Fund On Blogs

Great John Fund OpinionJournal column today on political bloggers, who seem to be getting under the collar of certain Old Journalism types:

Randell Beck, editor of the Argus Leader, is feeling the heat. In a column yesterday, he wrote: “Those perched on the political fringes have found a home on the Internet. True believers of one stripe or another, no longer content to merely bore spouses and neighbors with their nutty opinions, can now spew forth on their own blogs, thereby playing a pivotal role in creating the polarized climate that dominates debate on nearly every national issue. . . . If Hitler were alive today, he’d have his own blog.”

According to Godwin’s Law, an Internet discussion-group dictum that long predates blogging, when one side in an argument invokes Hitler, it proves he’s lost. And indeed, Mr. Beck’s column announced the Argus Leader’s own tepid entry into the world of blogging.

Mr. Beck: You are a hack, and a dinosaur. You clearly can’t stand it that the “little people” out here aren’t subject to your personal political filter.

Get used to it. We don’t work for you, and particularly after being compared en masse to an infamous homicidal dictator, we aren’t terribly interested in your take on things. Your tar pit isn’t getting any smaller–but your influence is.

For chapter-and-verse on the ongoing asininities of Randall Beck, check out Daschle v. Thune and South Dakota Politics.

9 Responses to “Fund On Blogs”

  1. Bob Says:

    Mr Collier writes, of the small universe inhabited by dead-tree newspaper editors: “Your tar pit isn’t getting any smaller–but your influence is.” Actually, I think the tar pit is getting smaller, or soon will be, as advertisers realize “this ain’t where the readers are.” Advertisers go elsewhere, newspapers go out of business, the tar pit shrinks. Everything else Mr Collier put in his commentary on Mr Beck’s role in the universe is spot-on.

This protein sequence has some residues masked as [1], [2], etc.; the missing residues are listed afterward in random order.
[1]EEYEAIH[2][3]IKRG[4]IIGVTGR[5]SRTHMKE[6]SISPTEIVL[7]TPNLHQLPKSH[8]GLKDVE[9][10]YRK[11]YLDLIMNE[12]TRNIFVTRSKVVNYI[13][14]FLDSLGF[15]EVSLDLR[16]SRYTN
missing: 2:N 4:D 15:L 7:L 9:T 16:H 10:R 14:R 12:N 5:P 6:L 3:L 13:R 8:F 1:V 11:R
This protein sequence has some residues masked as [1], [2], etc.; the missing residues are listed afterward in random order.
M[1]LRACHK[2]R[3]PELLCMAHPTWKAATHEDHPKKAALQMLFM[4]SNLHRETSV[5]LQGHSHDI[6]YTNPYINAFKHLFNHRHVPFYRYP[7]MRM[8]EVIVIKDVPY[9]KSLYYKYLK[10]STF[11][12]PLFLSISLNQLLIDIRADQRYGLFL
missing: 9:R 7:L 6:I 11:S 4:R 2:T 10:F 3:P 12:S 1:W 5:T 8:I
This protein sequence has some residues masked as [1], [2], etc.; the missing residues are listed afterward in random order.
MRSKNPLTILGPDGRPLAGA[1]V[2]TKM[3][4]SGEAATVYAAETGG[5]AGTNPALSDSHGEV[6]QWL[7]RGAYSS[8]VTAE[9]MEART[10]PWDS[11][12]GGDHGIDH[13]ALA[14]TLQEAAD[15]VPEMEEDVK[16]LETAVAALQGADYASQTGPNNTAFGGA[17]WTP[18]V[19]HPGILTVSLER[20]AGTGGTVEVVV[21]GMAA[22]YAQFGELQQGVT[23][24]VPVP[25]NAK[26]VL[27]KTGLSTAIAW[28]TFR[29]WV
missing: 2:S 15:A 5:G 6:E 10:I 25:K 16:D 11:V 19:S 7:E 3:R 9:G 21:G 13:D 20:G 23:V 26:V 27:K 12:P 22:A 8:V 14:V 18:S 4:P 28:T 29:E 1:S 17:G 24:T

2. Eskimo Says:

    —when one side in an argument invokes Hitler, it proves he’s lost. —

    That is quite true. Before the fall back position when liberals try to defend an undefesible position was to simply call you a racist or a bigot.

    Now they call you Der Fuhrer.

  3. David [.net] Says:

    Good thing there weren’t blogs back in Germany during the 30s. Who knows what could have happened?

  4. Mike M Says:

    I want to coin “Mike M’s” law: which is the nauseating speed of the interval that blogging geeks will stumble over themselves to appear clever by citing Goodwin’s law when Hitler is mentioned.

    In more serious terms, I’m not sure if the media reaction to the internet is more jealousy or fear. Jealousy that blogs don’t have editors dictating content, or fear that it doesn’t take anything special to report the news. I’m sure it’s both.

  5. Jeff Harrell Says:

    It’s a funny coincidence. Just the other day I wrote to Adam Penenberg that if the Internet had been around in the 1780’s, the Federalist Papers would have been blog entries.

    I guess you can get more political mileage, though, by comparing bloggers to Hitler instead of to the founders of our country.

  6. Mr. Lion Says:

    Blogs = Hitler now, is it?

    Well, we’re certainly doing something right.

  7. McGehee Says:

    I’ll now propose a corollary to “Mike M’s Law,” referring to the speed with which one commenter calls attention to a misspelling by another commenter — in this case, it’s Godwin‘s Law, not Goodwin‘s.

    I think Goodwin’s Law refers to how angry Nero Wolfe gets when he sees the policve detective get out of a chair without using his hands.

  8. Matt Says:

    It’s not the first time I’ve been compared to Hitler. I laughed then too. Such ad hominems are always the sign of poor debate skills and an insufficient grasp of the facts.

  9. Jeff Harrell Says:

    And on the subject of X = Hitler, we’ve all see the 25-point National Sociality Party platform for the 1920 German elections, yes?

    Downright enlightening. Really puts all those “X = Hitler” accusations in perspective.

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